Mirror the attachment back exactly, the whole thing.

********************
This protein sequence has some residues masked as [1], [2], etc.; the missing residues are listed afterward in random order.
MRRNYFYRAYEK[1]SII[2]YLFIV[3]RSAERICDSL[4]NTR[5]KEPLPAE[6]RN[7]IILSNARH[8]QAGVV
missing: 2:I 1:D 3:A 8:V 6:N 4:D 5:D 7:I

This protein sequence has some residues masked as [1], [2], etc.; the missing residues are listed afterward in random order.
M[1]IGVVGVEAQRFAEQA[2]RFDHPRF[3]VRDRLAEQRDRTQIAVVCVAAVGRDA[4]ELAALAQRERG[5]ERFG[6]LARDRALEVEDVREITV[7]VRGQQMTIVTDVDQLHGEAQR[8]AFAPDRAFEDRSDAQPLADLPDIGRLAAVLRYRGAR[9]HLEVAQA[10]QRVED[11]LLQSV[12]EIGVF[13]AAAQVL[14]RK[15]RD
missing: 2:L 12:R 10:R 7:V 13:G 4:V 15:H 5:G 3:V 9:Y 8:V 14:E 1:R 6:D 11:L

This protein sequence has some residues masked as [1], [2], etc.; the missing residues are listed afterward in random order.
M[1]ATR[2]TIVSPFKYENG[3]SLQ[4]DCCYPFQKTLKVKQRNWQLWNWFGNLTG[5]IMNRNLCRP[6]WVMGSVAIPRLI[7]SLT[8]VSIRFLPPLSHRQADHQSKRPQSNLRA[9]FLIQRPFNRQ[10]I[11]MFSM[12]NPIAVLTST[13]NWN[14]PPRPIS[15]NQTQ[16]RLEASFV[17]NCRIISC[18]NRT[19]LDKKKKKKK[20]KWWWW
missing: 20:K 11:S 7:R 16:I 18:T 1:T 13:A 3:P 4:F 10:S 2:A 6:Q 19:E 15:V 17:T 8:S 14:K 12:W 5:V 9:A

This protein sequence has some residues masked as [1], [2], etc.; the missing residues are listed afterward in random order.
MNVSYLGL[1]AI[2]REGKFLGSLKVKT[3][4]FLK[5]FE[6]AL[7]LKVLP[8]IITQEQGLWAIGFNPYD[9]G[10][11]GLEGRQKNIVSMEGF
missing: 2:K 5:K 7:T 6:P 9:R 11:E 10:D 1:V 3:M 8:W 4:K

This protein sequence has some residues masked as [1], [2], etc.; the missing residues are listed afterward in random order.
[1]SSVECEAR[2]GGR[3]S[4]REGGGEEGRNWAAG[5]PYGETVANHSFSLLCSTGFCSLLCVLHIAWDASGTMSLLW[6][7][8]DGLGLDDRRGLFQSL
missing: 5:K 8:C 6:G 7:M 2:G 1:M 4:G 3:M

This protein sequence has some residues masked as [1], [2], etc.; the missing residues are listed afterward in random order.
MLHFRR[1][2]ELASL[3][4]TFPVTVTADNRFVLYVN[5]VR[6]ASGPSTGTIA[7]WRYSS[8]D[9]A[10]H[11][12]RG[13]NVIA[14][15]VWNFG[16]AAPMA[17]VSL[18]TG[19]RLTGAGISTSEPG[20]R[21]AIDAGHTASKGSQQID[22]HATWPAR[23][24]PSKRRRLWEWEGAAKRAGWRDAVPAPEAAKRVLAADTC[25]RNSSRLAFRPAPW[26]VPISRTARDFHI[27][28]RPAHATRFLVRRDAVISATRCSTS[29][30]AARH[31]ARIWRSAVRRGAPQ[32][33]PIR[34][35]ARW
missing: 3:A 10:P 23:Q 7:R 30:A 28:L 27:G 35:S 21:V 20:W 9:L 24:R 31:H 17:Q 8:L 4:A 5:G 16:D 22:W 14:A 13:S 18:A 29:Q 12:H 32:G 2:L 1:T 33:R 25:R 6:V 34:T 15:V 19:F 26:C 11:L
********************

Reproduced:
This protein sequence has some residues masked as [1], [2], etc.; the missing residues are listed afterward in random order.
MRRNYFYRAYEK[1]SII[2]YLFIV[3]RSAERICDSL[4]NTR[5]KEPLPAE[6]RN[7]IILSNARH[8]QAGVV
missing: 2:I 1:D 3:A 8:V 6:N 4:D 5:D 7:I

This protein sequence has some residues masked as [1], [2], etc.; the missing residues are listed afterward in random order.
M[1]IGVVGVEAQRFAEQA[2]RFDHPRF[3]VRDRLAEQRDRTQIAVVCVAAVGRDA[4]ELAALAQRERG[5]ERFG[6]LARDRALEVEDVREITV[7]VRGQQMTIVTDVDQLHGEAQR[8]AFAPDRAFEDRSDAQPLADLPDIGRLAAVLRYRGAR[9]HLEVAQA[10]QRVED[11]LLQSV[12]EIGVF[13]AAAQVL[14]RK[15]RD
missing: 2:L 12:R 10:R 7:V 13:G 4:V 15:H 5:G 3:V 9:Y 8:V 14:E 1:R 6:D 11:L

This protein sequence has some residues masked as [1], [2], etc.; the missing residues are listed afterward in random order.
M[1]ATR[2]TIVSPFKYENG[3]SLQ[4]DCCYPFQKTLKVKQRNWQLWNWFGNLTG[5]IMNRNLCRP[6]WVMGSVAIPRLI[7]SLT[8]VSIRFLPPLSHRQADHQSKRPQSNLRA[9]FLIQRPFNRQ[10]I[11]MFSM[12]NPIAVLTST[13]NWN[14]PPRPIS[15]NQTQ[16]RLEASFV[17]NCRIISC[18]NRT[19]LDKKKKKKK[20]KWWWW
missing: 20:K 11:S 7:R 16:I 18:T 1:T 13:A 3:P 4:F 10:S 2:A 6:Q 19:E 15:V 17:T 8:S 14:K 12:W 5:V 9:A

This protein sequence has some residues masked as [1], [2], etc.; the missing residues are listed afterward in random order.
MNVSYLGL[1]AI[2]REGKFLGSLKVKT[3][4]FLK[5]FE[6]AL[7]LKVLP[8]IITQEQGLWAIGFNPYD[9]G[10][11]GLEGRQKNIVSMEGF
missing: 2:K 5:K 7:T 6:P 9:R 11:E 10:D 1:V 3:M 8:W 4:K

This protein sequence has some residues masked as [1], [2], etc.; the missing residues are listed afterward in random order.
[1]SSVECEAR[2]GGR[3]S[4]REGGGEEGRNWAAG[5]PYGETVANHSFSLLCSTGFCSLLCVLHIAWDASGTMSLLW[6][7][8]DGLGLDDRRGLFQSL
missing: 5:K 8:C 6:G 7:M 2:G 1:M 4:G 3:M

This protein sequence has some residues masked as [1], [2], etc.; the missing residues are listed afterward in random order.
MLHFRR[1][2]ELASL[3][4]TFPVTVTADNRFVLYVN[5]VR[6]ASGPSTGTIA[7]WRYSS[8]D[9]A[10]H[11][12]RG[13]NVIA[14][15]VWNFG[16]AAPMA[17]VSL[18]TG[19]RLTGAGISTSEPG[20]R[21]AIDAGHTASKGSQQID[22]HATWPAR[23][24]PSKRRRLWEWEGAAKRAGWRDAVPAPEAAKRVLAADTC[25]RNSSRLAFRPAPW[26]VPISRTARDFHI[27][28]RPAHATRFLVRRDAVISATRCSTS[29][30]AARH[31]ARIWRSAVRRGAPQ[32][33]PIR[34][35]ARW
missing: 3:A 10:P 23:Q 7:R 30:A 28:L 27:G 35:S 21:V 20:W 9:L 24:R 31:H 17:Q 8:L 4:A 5:G 16:D 22:W 14:A 13:S 18:A 29:Q 12:H 32:G 2:L 1:T 33:R 25:R 6:V 34:T 15:V 19:F 26:C 11:L